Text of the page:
tlhIngan-Hol Archive: Mon Dec 13 07:36:49 1999

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Re: Style and numbers; Was KLBC: Noun Suffixes with Numbers

On Sat, 11 Dec 1999 19:47:20 -0500 David Trimboli 
<> wrote:

> jatlh DujHoD:
> > > Sa' 1: cha' yuQmey mangghommey vIghaj.
> > > Sa' 2: wejDaq mangghommey vIghaj jIH'e'.
> jatlh charghwI':
> > Your second example is better, though you apparently goofed on
> > the suffix for {yuQ}. Also, note that adding an explicit {jIH}
> > already indicates emphasis on the subject. Adding {-'e'} to that
> > really is overkill.
> Adding {-'e'} does more than just add emphasis.  It indicates that the noun
> is the topic of the sentence.  I agree that {-'e'} doesn't belong on the
> {jIH} here, but not for reasons of overkill.

This has been a controversial point, and in conversations with 
Okrand he has admitted that he has used {-'e'} as an emphatic as 
much as a true "topicalizer".  In fact, he has done so more 
often than he has used it as a real topicalizer.

He describes, for example, the use of {-'e'} on a direct object 
causing it to preceed the adverbial, with the justification 
being that it is the topic of the sentence. Meanwhile, that's 
not how it appears quite often. Certainly, that is not how it is 
used to mark the head noun of a relative clause and it is not 
how it is used to mark the subject of the verb "to be". It is 
also not how it has tended to be used in canon.

> This is what I believe is meant to be conveyed, in English:
> General 1: I have armies on two planets.
> General 2: *I* have armies on *THREE* planets!

Simply having the {jIH} explicit takes care of the emphasis on 
> Both "I" and "three" are emphasized, and rightly so.  But the TOPIC of the
> sentence is the fact that I have three planets, instead of just two.
> However, Klingon has no grammatical tool to topicalize the number in this
> case.  (Neither does English, as far as I can think of off the top of my
> head!)  It would be clear in speech; your voice would indicate the emphasis
> and topic you're looking for.

The difference between topic and emphasis is vague enough that 
it has caused more than one heated argument here.
> jatlh charghwI':
> > I'd prefer to say:
> >
> > Sa' 1: cha' yuQDaq mangghommey vIghaj.
> > Sa' 2: wej yuQDaq manggommey vIghaj jIH.
> And *I'd* prefer to say:
> Sa' wa': cha' yuQDaq mangghommey vIghaj.
> Sa' cha': *wej* yuQDaq mangghommey vIghaj jIH.
Are you are indicating verbal emphasis here? If so, that works 
for me. I might also say something like:

Sa' wa': cha' yuQDaq mangghommey vIghaj.

Sa' Cha': cha' yuQ neH DaDan'a'? wej yuQDaq mangghommey vIghaj 

If you are really trying to rub it in, it is probably worth a 
couple extra words. The juxtaposed contrast can give the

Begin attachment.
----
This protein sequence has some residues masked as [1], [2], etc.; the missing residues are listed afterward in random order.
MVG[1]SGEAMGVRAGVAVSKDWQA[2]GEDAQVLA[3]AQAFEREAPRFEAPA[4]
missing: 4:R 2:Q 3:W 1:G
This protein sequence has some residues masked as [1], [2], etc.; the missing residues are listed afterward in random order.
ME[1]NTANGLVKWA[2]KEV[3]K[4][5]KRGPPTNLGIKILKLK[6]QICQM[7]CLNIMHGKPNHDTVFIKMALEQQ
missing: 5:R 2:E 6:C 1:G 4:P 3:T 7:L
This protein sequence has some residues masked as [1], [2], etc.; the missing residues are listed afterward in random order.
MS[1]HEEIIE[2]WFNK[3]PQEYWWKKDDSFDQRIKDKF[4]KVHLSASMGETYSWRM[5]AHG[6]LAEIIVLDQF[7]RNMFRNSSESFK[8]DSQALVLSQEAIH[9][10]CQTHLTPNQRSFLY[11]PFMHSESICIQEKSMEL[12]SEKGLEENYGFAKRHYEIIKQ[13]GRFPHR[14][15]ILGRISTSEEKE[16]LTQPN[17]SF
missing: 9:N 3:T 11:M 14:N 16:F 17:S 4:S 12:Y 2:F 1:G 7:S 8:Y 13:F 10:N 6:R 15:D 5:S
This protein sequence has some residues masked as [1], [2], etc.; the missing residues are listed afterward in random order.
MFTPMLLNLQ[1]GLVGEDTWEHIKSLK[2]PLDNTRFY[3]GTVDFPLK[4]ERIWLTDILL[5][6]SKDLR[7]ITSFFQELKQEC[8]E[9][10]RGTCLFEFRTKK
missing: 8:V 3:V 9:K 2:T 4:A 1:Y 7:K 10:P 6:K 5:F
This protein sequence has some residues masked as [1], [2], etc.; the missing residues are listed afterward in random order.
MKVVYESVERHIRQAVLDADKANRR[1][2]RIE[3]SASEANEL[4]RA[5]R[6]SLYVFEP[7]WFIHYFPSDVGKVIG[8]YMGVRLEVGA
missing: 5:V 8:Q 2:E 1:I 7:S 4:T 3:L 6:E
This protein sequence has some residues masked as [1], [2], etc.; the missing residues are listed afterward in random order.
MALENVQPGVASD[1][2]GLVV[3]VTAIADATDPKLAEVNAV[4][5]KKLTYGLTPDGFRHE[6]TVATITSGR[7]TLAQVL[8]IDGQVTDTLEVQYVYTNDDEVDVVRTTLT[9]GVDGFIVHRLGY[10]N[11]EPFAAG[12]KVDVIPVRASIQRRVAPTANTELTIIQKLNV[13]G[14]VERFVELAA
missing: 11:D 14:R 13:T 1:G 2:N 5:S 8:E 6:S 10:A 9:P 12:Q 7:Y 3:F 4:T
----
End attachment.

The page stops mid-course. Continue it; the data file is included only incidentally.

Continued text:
emphasis we are seeking.

Still, both of us are getting away from the question that was 
originally raised: Can one put a Type 5 noun suffix on a number? 
I'll be honest and say that I don't know for sure. I'll tend not 
to, but that is a personal choice.

> > Note that this is as much a matter of style as acceptable
> > grammar. Certainly, omitting the noun {yuQ} works grammatically,
> > but we are talking about PLANETS here. Part of the boast is that
> > these locations are PLANETS and not just some unmentioned
> > entities.
> I disagree.  We are talking about is three instead of two, not planets.
> > Additionally, I'm not completely certain that there are any
> > canon examples of numbers (which are chuvmey, after all, even
> > if they are being used as nouns) have taken noun suffixes in
> > canon. I have vague memories of voragh coming up with an
> > example, but it is early yet and sleep is a luxury I haven't had
> > much of lately.
> Well, there was at least one time when Okrand wrote {qep'a' wejDIchDaq}
> (usually annoted as a letter to Okrand to me a few years ago, though
> ironically I no longer have a copy of the letter - however, I consider this
> to be written by Okrand directly, not explained to him by Maltz).  Of
> course, this may be because {qep'a' wejDIch} can be considered to be a name.
It also can be because the suffix {-DIch} grammatically changes 
the function of a number, essentially making it behave like a 
verb used adjectivally, hence it inherits the Type Five suffix 
from the preceeding noun. An unsuffixed number can be a subject 
or object of a clause, but a lone {wejDIch} would not, unless it 
became a sort of idiomatic noun, like {cha'DIch}. Similarly 
{wejlogh} is not grammatically used the same way as an 
unsuffixed number. It is used as an adverb, not as a noun.
> SuStel
> Stardate 99945.3


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